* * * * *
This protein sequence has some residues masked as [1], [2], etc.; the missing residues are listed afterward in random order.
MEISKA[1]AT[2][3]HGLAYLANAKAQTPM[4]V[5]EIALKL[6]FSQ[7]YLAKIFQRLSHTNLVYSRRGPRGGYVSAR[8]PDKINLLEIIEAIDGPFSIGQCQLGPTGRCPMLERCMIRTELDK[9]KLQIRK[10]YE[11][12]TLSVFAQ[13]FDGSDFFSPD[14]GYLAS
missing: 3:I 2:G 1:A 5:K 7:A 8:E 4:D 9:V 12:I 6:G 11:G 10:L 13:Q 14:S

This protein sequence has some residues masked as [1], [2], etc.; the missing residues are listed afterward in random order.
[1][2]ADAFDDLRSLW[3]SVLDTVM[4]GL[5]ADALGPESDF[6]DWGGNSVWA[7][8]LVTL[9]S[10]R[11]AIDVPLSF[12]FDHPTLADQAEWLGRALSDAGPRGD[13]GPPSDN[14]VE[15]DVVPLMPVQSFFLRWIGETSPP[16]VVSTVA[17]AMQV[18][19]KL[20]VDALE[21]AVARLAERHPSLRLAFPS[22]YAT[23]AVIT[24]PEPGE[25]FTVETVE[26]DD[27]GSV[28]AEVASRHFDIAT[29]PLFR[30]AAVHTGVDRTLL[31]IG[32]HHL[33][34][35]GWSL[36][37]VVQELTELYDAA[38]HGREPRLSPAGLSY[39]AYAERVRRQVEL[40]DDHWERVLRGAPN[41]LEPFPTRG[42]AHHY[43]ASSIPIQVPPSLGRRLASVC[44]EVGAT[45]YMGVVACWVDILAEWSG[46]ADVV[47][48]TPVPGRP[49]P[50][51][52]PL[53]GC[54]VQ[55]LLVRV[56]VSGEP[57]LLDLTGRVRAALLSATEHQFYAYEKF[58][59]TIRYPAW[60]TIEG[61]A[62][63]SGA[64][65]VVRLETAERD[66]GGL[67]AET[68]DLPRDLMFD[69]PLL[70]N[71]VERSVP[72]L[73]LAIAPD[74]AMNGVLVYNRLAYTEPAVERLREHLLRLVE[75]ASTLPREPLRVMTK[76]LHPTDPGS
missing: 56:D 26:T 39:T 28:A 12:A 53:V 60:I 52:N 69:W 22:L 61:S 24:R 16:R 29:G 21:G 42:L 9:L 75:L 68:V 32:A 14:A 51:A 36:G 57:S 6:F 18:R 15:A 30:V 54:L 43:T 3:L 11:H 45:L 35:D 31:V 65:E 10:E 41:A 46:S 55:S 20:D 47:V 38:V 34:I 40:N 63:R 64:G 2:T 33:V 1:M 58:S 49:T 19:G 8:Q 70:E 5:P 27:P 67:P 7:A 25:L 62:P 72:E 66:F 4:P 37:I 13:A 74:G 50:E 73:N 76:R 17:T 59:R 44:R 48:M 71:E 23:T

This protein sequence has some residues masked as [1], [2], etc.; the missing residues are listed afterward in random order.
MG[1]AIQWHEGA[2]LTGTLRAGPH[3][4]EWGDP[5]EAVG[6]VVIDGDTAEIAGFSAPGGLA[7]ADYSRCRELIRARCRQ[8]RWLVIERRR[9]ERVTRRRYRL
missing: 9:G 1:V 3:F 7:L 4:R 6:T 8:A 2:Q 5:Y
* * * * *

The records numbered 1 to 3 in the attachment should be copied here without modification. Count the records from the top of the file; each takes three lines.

This protein sequence has some residues masked as [1], [2], etc.; the missing residues are listed afterward in random order.
MEISKA[1]AT[2][3]HGLAYLANAKAQTPM[4]V[5]EIALKL[6]FSQ[7]YLAKIFQRLSHTNLVYSRRGPRGGYVSAR[8]PDKINLLEIIEAIDGPFSIGQCQLGPTGRCPMLERCMIRTELDK[9]KLQIRK[10]YE[11][12]TLSVFAQ[13]FDGSDFFSPD[14]GYLAS
missing: 3:I 2:G 1:A 5:K 7:A 8:E 4:D 9:V 12:I 6:G 11:G 10:L 13:Q 14:S

This protein sequence has some residues masked as [1], [2], etc.; the missing residues are listed afterward in random order.
[1][2]ADAFDDLRSLW[3]SVLDTVM[4]GL[5]ADALGPESDF[6]DWGGNSVWA[7][8]LVTL[9]S[10]R[11]AIDVPLSF[12]FDHPTLADQAEWLGRALSDAGPRGD[13]GPPSDN[14]VE[15]DVVPLMPVQSFFLRWIGETSPP[16]VVSTVA[17]AMQV[18][19]KL[20]VDALE[21]AVARLAERHPSLRLAFPS[22]YAT[23]AVIT[24]PEPGE[25]FTVETVE[26]DD[27]GSV[28]AEVASRHFDIAT[29]PLFR[30]AAVHTGVDRTLL[31]IG[32]HHL[33][34][35]GWSL[36][37]VVQELTELYDAA[38]HGREPRLSPAGLSY[39]AYAERVRRQVEL[40]DDHWERVLRGAPN[41]LEPFPTRG[42]AHHY[43]ASSIPIQVPPSLGRRLASVC[44]EVGAT[45]YMGVVACWVDILAEWSG[46]ADVV[47][48]TPVPGRP[49]P[50][51][52]PL[53]GC[54]VQ[55]LLVRV[56]VSGEP[57]LLDLTGRVRAALLSATEHQFYAYEKF[58][59]TIRYPAW[60]TIEG[61]A[62][63]SGA[64][65]VVRLETAERD[66]GGL[67]AET[68]DLPRDLMFD[69]PLL[70]N[71]VERSVP[72]L[73]LAIAPD[74]AMNGVLVYNRLAYTEPAVERLREHLLRLVE[75]ASTLPREPLRVMTK[76]LHPTDPGS
missing: 56:D 26:T 39:T 28:A 12:A 53:V 60:I 52:N 69:W 22:L 61:S 24:R 16:R 29:G 21:G 42:L 9:L 75:L 68:V 32:A 14:A 51:A 36:G 57:S 6:F 18:R 15:A 30:V 54:L 43:T 3:L 11:H 45:L 35:D 31:V 65:E 10:E 41:A 46:S 55:S 20:D 47:V 38:V 34:I 40:N 63:R 64:G 2:T 33:V 1:M 58:S 49:T 19:G 8:Q 70:E 5:P 27:P 67:P 7:A 25:L 62:P 72:E 66:F 4:P 37:I 13:A 74:G 50:E 73:N 76:R 17:T 59:R 44:R 48:M 71:E 23:T

This protein sequence has some residues masked as [1], [2], etc.; the missing residues are listed afterward in random order.
MG[1]AIQWHEGA[2]LTGTLRAGPH[3][4]EWGDP[5]EAVG[6]VVIDGDTAEIAGFSAPGGLA[7]ADYSRCRELIRARCRQ[8]RWLVIERRR[9]ERVTRRRYRL
missing: 9:G 1:V 3:F 7:L 4:R 6:T 8:A 2:Q 5:Y